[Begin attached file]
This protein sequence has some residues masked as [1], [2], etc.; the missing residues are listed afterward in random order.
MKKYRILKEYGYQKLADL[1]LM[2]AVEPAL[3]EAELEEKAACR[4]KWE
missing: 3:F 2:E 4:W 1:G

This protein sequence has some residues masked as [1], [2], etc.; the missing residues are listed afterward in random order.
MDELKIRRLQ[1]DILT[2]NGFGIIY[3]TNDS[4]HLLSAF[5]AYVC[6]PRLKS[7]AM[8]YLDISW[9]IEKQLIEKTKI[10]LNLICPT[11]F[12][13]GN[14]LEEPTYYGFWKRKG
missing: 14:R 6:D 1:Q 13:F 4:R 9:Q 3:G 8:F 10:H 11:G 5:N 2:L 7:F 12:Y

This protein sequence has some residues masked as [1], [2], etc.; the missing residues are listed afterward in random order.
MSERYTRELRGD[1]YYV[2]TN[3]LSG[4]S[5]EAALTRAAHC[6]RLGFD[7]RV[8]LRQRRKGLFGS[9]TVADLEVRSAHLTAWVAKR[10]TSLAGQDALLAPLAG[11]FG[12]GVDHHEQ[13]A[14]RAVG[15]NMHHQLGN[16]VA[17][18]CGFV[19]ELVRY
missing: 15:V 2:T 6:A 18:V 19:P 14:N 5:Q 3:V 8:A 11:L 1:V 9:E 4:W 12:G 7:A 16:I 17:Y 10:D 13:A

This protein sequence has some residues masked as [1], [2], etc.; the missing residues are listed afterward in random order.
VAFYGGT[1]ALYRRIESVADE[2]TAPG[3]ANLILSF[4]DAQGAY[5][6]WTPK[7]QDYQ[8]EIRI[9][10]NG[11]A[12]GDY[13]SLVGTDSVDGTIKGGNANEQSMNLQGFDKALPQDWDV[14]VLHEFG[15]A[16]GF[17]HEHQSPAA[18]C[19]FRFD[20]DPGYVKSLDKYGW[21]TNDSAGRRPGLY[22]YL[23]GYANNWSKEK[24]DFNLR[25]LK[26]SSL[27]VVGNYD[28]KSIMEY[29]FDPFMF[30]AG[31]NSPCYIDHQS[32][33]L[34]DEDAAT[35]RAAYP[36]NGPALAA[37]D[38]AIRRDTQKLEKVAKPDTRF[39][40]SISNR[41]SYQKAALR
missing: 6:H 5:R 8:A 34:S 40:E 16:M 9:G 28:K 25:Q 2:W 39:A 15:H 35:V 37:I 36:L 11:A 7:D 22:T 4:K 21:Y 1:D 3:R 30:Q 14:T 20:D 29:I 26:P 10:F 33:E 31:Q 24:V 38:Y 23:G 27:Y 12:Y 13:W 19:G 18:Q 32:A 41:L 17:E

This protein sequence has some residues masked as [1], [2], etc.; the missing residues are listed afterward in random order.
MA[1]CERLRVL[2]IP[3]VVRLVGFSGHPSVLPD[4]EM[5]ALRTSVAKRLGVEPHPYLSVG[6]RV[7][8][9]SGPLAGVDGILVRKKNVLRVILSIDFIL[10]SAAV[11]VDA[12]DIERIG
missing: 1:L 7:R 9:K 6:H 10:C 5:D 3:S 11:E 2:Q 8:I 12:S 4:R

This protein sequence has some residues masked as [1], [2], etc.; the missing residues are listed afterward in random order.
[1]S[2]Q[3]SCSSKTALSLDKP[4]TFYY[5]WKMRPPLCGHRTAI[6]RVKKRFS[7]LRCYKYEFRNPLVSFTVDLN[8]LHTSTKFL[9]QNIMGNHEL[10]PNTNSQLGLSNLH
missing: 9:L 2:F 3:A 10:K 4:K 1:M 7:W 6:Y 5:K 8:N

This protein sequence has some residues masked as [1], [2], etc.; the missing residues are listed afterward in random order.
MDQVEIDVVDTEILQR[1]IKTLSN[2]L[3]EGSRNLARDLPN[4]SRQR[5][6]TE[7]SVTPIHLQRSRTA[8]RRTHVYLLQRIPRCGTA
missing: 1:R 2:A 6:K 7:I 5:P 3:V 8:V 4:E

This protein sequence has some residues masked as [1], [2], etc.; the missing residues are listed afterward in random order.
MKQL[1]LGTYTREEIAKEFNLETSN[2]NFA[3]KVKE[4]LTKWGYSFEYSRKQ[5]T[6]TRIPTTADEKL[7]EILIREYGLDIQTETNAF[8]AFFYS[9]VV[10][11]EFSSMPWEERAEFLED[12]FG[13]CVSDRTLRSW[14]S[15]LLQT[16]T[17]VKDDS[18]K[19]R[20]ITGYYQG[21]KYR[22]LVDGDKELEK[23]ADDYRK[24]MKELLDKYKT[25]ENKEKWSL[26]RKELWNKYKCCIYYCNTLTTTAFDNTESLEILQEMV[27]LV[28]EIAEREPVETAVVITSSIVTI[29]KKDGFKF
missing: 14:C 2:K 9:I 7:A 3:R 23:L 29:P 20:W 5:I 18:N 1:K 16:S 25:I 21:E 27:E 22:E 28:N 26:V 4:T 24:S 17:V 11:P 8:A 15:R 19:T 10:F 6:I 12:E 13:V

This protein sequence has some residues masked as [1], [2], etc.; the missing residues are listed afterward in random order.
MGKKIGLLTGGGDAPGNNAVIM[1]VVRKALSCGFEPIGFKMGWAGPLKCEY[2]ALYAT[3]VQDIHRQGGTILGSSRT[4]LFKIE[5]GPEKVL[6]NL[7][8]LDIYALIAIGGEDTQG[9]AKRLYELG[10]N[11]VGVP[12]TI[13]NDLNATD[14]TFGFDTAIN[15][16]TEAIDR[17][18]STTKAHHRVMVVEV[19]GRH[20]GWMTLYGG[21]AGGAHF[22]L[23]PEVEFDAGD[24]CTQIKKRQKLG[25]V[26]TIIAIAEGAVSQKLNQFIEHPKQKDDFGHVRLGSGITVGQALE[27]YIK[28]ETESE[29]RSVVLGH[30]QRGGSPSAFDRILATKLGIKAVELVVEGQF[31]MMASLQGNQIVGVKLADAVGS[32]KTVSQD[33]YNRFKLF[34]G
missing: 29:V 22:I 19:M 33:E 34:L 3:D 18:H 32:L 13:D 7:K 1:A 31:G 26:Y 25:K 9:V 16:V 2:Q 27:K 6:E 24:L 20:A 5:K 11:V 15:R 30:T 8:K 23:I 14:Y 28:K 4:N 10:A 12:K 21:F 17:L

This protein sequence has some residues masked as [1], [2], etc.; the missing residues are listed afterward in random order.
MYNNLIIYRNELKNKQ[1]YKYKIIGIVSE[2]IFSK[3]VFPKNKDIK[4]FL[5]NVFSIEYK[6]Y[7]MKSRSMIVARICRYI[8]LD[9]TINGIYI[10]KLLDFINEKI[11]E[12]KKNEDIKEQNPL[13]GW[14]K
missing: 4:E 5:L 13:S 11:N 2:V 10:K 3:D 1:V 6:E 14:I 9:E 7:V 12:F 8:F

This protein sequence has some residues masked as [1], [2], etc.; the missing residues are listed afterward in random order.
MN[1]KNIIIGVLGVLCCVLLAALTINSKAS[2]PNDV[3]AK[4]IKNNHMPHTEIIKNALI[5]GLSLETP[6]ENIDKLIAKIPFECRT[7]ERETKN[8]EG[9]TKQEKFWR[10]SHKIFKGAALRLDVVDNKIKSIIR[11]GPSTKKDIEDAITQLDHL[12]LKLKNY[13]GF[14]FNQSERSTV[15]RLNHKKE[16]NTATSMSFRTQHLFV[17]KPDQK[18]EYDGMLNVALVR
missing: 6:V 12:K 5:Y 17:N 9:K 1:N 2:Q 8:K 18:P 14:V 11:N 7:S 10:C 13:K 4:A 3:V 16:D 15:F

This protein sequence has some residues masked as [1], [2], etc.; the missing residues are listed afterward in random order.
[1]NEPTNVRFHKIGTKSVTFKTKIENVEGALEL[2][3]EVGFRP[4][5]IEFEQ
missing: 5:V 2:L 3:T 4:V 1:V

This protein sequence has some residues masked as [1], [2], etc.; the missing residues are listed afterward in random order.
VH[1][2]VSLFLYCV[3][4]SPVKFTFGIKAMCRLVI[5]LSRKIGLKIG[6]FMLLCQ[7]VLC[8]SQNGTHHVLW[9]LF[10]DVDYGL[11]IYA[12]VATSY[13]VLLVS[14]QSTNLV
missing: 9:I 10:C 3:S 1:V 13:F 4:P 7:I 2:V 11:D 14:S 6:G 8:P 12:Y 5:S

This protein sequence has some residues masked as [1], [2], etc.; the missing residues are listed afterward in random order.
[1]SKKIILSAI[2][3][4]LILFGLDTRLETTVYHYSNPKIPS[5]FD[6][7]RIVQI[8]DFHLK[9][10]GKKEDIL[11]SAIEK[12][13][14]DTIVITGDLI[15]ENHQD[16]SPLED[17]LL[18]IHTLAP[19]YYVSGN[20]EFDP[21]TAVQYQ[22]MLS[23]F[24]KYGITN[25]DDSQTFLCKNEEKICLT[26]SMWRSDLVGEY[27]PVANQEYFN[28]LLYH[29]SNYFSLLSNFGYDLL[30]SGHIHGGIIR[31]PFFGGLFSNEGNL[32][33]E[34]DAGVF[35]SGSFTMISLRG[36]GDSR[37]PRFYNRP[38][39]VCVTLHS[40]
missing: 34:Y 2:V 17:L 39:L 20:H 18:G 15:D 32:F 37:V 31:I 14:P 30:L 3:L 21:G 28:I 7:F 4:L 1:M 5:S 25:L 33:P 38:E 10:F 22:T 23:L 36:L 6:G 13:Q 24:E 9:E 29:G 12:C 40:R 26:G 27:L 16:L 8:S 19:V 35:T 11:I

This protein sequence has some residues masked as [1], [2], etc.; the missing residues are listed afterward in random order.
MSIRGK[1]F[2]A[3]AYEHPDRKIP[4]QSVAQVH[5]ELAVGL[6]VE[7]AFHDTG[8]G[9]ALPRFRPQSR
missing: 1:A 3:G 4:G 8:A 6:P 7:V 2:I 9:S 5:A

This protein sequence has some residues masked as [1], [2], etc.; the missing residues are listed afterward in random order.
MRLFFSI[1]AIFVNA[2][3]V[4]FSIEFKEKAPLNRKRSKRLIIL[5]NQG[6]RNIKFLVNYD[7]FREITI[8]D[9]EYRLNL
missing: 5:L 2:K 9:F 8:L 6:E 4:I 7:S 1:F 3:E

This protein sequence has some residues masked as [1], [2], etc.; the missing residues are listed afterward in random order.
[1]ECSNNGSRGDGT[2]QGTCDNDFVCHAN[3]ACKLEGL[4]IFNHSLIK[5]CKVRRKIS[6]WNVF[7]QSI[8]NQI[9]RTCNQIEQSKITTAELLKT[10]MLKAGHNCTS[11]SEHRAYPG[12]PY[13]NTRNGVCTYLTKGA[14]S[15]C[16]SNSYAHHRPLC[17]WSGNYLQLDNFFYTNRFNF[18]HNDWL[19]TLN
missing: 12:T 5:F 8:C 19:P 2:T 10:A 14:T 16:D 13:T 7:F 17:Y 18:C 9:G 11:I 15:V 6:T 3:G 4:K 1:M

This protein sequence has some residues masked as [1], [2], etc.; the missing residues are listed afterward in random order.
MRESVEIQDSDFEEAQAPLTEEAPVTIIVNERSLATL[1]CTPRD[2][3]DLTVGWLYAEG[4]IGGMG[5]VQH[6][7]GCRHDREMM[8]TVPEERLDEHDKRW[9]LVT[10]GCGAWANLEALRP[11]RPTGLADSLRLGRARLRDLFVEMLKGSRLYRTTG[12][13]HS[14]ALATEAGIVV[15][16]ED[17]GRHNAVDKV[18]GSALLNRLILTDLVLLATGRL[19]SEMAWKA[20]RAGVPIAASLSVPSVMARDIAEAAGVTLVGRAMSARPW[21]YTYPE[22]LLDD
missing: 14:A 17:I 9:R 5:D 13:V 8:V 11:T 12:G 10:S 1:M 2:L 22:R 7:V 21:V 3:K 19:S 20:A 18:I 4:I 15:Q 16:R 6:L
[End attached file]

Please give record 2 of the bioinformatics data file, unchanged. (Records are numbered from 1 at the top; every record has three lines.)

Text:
This protein sequence has some residues masked as [1], [2], etc.; the missing residues are listed afterward in random order.
MDELKIRRLQ[1]DILT[2]NGFGIIY[3]TNDS[4]HLLSAF[5]AYVC[6]PRLKS[7]AM[8]YLDISW[9]IEKQLIEKTKI[10]LNLICPT[11]F[12][13]GN[14]LEEPTYYGFWKRKG
missing: 14:R 6:D 1:Q 13:F 4:R 9:Q 3:G 8:F 10:H 11:G 5:N 2:L 7:F 12:Y